Financial
Apr 26, 2023

The Ins and Outs of HSAs

Sponsored Content provided by John B Zachary - Wealth Advisor, Pathfinder Wealth Consulting

Health Savings Accounts (HSAs) are a savings/investment vehicle that allow you to set aside money on a pre-tax basis to pay for qualified medical expenses. By using untaxed dollars to pay for deductibles, copayments, coinsurance, and some other expenses, HSAs have become increasingly popular due to the tremendous flexibility to pay for medical expenses, now and in retirement. 
 
Establishing and Contributing to an HSA 
To establish an HSA, you must have qualifying health coverage under a high deductible health plan (HDHP). An HDHP has an annual deductible of at least $1,500 for individual coverage or $3,000 for family coverage. These plans also have a maximum annual out-of-pocket expense of $7,500 (individual) and $15,000 (family). Additionally, you must not have any other health coverage (with a few exceptions) and cannot be enrolled in Medicare to contribute to an HSA. 
 
One of the best features of an HSA is that there are no income limitations for making contributions, unlike Individual Retirement Accounts (IRAs). This means any individual who is eligible for an HSA under the aforementioned criteria is able to contribute the full amount each year ($3,850 for an individual or $7,750 if you have family coverage through an HSA in 2023). These contribution limits are higher for individuals over age 55. 
 
The Potential Benefits of an HSA
Once you establish and start contributing to an HSA, how should you use the account balance each year? Ideally, funds in an HSA are best left in the account to grow, and we recommend that they are not used for small or routine medical expenses. This allows the account to benefit from tax-deferred (and potentially tax-free) growth over time. 
 
For example, if an individual were to contribute the annual maximum to an HSA (currently $3,850) for 10 years, they would have a total of $38,500. Each year their taxable income is reduced by the contribution amount; this is the most immediate benefit of an HSA. If those contributions stay invested the entire 10 years, and the account experiences an 8% average growth rate, the account value could be greater than $60,000 at the end of 10 years: a 56% increase! After another 10 years of growth, the account value would more than double. After a total of 30 years, the account value could exceed $280,000. This is not a trivial amount since healthcare is one of the highest expenses in retirement. The average cost of healthcare in retirement for a couple is approximately $315,000 according to a 2022 Fidelity study.
 
Wouldn’t it be great to fund your healthcare expenses in retirement with tax-free money, while allowing your other assets to remain invested for future growth? The key takeaway here is that making regular contributions, and investing them appropriately and as early as possible, is important to maximize the growth potential of an HSA, as it is with any other type of investment. 
 
How to Use an HSA
Let’s assume you followed the strategy above, and now have a substantial balance in your HSA. How can you use those funds? There is a long list, but any medical expenses that would typically qualify for a medical deduction on your tax return are eligible expenses. You can also use HSA funds to pay for long-term care insurance premiums and Medicare premiums, once you reach age 65. It is worth noting that any expenses paid for with funds from an HSA cannot also be claimed as a medical deduction on a tax return.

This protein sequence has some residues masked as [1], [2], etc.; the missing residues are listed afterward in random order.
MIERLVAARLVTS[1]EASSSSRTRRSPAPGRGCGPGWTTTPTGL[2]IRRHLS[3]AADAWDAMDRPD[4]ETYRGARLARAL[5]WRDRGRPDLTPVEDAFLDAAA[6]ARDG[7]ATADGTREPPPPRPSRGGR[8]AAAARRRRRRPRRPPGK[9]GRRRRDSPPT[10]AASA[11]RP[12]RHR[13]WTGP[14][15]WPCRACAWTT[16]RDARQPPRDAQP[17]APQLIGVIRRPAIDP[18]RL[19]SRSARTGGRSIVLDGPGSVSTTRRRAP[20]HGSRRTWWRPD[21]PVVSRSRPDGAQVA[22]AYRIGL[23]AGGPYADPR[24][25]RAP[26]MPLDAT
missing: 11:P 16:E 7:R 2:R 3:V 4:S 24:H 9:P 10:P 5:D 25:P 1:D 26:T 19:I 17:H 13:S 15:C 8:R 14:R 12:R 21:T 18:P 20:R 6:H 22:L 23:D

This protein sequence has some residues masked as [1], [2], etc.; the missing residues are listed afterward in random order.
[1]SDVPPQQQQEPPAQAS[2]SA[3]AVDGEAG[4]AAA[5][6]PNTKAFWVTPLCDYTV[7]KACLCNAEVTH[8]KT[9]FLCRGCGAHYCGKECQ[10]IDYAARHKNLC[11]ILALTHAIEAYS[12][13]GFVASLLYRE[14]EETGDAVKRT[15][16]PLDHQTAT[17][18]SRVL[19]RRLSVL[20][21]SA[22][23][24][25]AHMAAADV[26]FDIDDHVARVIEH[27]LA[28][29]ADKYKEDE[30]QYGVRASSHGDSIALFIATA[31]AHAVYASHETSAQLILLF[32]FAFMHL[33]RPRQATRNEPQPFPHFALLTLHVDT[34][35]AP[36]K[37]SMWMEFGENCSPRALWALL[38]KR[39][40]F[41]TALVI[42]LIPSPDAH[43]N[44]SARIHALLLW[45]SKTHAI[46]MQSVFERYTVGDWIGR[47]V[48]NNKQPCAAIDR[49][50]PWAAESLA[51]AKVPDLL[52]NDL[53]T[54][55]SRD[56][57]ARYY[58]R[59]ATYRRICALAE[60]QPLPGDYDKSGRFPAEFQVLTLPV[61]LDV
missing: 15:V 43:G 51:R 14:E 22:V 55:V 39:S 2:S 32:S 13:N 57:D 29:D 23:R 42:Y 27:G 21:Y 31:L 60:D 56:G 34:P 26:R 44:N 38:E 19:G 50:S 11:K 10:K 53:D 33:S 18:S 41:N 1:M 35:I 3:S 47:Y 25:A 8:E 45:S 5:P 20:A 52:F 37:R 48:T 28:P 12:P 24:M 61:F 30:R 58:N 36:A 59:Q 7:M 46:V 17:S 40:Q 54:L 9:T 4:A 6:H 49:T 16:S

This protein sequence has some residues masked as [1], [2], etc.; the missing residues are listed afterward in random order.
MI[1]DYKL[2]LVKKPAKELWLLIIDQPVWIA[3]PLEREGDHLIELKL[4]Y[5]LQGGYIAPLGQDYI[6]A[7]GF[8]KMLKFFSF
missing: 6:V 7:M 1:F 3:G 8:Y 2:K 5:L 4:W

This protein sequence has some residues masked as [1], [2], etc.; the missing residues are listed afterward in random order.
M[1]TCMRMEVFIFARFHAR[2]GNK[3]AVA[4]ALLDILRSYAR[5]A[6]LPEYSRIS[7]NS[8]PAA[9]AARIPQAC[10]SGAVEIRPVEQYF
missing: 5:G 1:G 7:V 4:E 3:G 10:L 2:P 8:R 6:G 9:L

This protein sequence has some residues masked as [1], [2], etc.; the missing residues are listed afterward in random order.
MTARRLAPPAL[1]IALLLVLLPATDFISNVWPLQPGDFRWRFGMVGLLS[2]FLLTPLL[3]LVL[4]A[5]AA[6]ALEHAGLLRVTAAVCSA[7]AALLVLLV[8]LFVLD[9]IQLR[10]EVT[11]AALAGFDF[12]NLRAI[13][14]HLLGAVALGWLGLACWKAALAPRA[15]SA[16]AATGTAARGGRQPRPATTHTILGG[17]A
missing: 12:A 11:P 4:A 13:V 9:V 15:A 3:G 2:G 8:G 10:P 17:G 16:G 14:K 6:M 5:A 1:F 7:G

What if you don’t need the entire account balance to pay for medical expenses, or other qualified expenses? If you are fortunate enough to maintain good health throughout your entire lifetime, and don’t foresee using the entire account value for qualified medical expenses, you have other options. Once you reach age 65, you can withdraw funds for non-qualified expenses similar to an IRA; you pay regular income taxes on the distribution amount, but you avoid the 20% tax penalty you would incur otherwise. Additionally, if you kept records of your out-of-pocket medical expenses (paid during previous years), you can use the HSA to reimburse yourself for those expenses, as long as the HSA was established at the time those expenses were incurred. 
 
Guiding You Forward
At Pathfinder Wealth Consulting, our comprehensive financial planning and wealth management services help clients make decisions to optimize their entire financial life, including HSAs. Our team of CERTIFIED FINANCIAL PLANNER™ Professionals assist our clients in determining whether their health coverage qualifies them to make contributions to an HSA. We review their HSA investment options to make sure the funds in each account are appropriately allocated for both short-term and long-term use, along with determining the proper timing of using funds. Additionally, as part of our annual planning, we can also generate tax projections to determine the impact of withdrawals from retirement accounts and other investments to ensure the distribution strategy is as tax efficient as possible.

Making the right decisions with your HSA funds is key to ensuring you maximize the tax, and other, benefits of the account over the lifetime of your financial plan. If you need help determining whether you are eligible to contribute to an HSA, how much to contribute, and how to invest in the account in a way that compliments your long-term financial plan, please visit our website, or give us a call at 910-793-0616. We are here to guide you forward.
 
Advisory services offered through Commonwealth Financial Network®, a Registered Investment Advisor.
 
Commonwealth Financial Network® and Pathfinder Wealth Consulting does not provide legal or tax advice. You should consult a legal or tax professional regarding your individual situation.

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